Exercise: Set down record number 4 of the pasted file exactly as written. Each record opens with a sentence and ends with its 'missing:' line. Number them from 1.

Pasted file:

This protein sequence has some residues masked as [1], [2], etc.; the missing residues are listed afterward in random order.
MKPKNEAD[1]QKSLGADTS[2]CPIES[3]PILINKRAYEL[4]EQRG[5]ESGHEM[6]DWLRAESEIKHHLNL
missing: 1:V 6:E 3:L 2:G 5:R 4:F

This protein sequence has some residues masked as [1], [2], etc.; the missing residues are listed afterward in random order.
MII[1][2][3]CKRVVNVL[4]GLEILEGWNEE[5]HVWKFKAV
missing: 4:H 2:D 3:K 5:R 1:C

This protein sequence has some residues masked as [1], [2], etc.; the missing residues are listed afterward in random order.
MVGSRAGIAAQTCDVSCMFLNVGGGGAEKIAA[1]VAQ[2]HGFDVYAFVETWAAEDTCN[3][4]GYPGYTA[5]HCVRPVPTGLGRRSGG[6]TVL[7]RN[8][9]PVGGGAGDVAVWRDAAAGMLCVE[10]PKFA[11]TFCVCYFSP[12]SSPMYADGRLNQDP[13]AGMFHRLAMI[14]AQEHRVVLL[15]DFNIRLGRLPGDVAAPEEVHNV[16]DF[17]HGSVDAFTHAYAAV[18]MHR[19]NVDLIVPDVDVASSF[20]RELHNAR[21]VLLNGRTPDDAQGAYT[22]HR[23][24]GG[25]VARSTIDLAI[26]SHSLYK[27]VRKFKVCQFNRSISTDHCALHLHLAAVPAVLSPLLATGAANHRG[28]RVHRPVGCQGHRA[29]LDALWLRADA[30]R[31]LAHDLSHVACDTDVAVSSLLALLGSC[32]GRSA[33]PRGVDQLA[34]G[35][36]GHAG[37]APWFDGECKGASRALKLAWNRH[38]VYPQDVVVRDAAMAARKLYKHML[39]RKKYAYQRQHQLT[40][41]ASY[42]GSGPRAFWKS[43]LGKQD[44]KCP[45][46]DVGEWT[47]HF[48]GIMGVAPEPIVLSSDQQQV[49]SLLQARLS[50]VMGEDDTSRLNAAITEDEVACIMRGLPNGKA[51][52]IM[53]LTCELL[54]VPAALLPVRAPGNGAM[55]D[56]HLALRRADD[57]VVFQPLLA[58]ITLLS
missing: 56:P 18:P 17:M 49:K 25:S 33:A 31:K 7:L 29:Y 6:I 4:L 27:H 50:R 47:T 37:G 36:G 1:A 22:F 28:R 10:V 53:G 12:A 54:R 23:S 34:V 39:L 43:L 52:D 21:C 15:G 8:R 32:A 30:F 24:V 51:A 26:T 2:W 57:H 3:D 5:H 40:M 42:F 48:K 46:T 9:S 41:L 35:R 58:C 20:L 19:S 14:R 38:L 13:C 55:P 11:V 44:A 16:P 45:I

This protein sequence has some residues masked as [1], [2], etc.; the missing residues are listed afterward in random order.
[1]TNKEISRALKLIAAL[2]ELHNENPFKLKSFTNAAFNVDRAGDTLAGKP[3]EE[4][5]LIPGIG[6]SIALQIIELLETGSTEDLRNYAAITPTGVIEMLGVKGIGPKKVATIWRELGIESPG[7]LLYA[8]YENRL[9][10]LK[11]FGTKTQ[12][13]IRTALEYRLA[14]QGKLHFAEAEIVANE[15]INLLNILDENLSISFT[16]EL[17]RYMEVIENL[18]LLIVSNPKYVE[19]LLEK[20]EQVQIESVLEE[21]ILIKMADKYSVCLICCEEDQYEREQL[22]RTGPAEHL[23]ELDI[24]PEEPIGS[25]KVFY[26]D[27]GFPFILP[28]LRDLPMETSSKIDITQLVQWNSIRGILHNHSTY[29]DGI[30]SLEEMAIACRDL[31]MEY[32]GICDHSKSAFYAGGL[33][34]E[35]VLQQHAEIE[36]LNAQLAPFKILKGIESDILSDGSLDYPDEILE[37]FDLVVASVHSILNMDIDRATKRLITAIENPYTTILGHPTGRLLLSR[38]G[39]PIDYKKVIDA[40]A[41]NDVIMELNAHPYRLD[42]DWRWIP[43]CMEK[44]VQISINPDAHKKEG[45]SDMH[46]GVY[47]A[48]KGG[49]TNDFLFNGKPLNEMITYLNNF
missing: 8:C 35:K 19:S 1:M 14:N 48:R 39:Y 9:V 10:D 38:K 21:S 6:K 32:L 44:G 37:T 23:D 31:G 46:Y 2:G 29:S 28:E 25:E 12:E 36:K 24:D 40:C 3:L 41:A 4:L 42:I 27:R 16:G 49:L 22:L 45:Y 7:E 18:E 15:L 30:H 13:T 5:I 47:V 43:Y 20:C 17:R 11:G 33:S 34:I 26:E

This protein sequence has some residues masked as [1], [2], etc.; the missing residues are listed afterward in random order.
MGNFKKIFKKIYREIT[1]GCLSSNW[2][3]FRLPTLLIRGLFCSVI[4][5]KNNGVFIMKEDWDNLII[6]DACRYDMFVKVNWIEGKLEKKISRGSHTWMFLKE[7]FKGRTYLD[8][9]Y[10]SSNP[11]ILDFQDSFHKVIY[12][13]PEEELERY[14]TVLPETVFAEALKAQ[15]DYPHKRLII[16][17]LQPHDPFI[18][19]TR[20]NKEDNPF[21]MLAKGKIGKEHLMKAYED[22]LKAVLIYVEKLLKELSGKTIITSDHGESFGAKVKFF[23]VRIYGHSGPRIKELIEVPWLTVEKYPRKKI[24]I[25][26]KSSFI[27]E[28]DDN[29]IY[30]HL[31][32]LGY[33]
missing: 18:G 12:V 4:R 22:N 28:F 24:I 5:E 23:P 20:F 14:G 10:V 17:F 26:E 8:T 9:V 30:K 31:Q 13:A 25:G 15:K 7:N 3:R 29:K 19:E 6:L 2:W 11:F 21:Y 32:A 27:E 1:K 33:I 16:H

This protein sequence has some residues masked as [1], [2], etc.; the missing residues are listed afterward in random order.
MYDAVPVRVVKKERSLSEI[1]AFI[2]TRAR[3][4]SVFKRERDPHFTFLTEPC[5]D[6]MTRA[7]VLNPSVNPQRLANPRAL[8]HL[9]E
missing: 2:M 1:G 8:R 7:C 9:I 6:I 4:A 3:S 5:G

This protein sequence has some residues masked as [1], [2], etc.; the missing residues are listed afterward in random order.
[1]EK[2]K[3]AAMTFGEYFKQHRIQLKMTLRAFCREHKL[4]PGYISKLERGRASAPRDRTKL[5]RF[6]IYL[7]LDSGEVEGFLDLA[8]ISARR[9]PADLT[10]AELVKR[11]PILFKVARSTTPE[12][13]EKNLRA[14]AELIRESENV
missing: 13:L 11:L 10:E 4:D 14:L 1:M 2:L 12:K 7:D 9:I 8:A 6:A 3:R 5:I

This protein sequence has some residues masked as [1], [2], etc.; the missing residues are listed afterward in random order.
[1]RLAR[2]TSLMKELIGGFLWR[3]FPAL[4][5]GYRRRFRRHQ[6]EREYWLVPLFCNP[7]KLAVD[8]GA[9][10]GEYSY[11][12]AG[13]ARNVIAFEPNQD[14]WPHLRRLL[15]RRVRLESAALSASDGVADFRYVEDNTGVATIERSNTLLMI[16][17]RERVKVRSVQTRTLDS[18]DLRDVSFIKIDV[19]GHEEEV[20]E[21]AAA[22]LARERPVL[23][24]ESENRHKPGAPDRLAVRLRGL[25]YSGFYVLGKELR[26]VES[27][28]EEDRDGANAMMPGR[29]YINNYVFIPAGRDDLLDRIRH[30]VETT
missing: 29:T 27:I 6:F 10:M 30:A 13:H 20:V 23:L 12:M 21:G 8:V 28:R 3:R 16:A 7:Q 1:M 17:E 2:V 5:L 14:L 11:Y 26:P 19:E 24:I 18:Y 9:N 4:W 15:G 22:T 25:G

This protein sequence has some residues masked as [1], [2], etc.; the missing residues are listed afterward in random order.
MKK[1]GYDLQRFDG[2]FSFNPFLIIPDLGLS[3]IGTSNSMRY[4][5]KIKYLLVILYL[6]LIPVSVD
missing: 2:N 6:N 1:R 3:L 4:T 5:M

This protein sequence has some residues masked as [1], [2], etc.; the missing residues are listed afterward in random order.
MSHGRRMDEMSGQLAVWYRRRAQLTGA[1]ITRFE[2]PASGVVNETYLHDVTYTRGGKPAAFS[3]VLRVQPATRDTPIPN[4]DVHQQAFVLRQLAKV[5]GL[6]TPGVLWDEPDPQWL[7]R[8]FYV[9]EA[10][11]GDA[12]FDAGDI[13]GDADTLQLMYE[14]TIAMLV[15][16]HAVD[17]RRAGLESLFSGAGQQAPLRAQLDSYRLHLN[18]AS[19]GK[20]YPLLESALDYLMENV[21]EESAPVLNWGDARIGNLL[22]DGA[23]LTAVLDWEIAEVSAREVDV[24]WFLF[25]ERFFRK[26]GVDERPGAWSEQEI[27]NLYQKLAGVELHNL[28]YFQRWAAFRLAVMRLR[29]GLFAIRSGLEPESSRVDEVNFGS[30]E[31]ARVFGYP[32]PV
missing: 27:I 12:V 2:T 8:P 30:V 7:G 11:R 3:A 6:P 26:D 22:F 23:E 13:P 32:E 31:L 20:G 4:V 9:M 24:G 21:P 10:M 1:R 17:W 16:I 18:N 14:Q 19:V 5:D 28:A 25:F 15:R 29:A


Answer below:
This protein sequence has some residues masked as [1], [2], etc.; the missing residues are listed afterward in random order.
[1]TNKEISRALKLIAAL[2]ELHNENPFKLKSFTNAAFNVDRAGDTLAGKP[3]EE[4][5]LIPGIG[6]SIALQIIELLETGSTEDLRNYAAITPTGVIEMLGVKGIGPKKVATIWRELGIESPG[7]LLYA[8]YENRL[9][10]LK[11]FGTKTQ[12][13]IRTALEYRLA[14]QGKLHFAEAEIVANE[15]INLLNILDENLSISFT[16]EL[17]RYMEVIENL[18]LLIVSNPKYVE[19]LLEK[20]EQVQIESVLEE[21]ILIKMADKYSVCLICCEEDQYEREQL[22]RTGPAEHL[23]ELDI[24]PEEPIGS[25]KVFY[26]D[27]GFPFILP[28]LRDLPMETSSKIDITQLVQWNSIRGILHNHSTY[29]DGI[30]SLEEMAIACRDL[31]MEY[32]GICDHSKSAFYAGGL[33][34]E[35]VLQQHAEIE[36]LNAQLAPFKILKGIESDILSDGSLDYPDEILE[37]FDLVVASVHSILNMDIDRATKRLITAIENPYTTILGHPTGRLLLSR[38]G[39]PIDYKKVIDA[40]A[41]NDVIMELNAHPYRLD[42]DWRWIP[43]CMEK[44]VQISINPDAHKKEG[45]SDMH[46]GVY[47]A[48]KGG[49]TNDFLFNGKPLNEMITYLNNF
missing: 8:C 35:K 19:S 1:M 14:N 48:R 39:Y 9:V 10:D 38:K 21:S 6:K 32:L 44:G 37:T 23:D 31:G 46:Y 2:G 29:S 28:E 25:E 12:E 36:K 24:D 40:C 3:L 41:A 4:L 42:I 27:R 16:G 49:L 22:L 45:Y 7:E 18:E 15:L 30:H 13:T 5:I 47:V 43:Y 20:C 17:R 11:G 33:S 34:I 26:E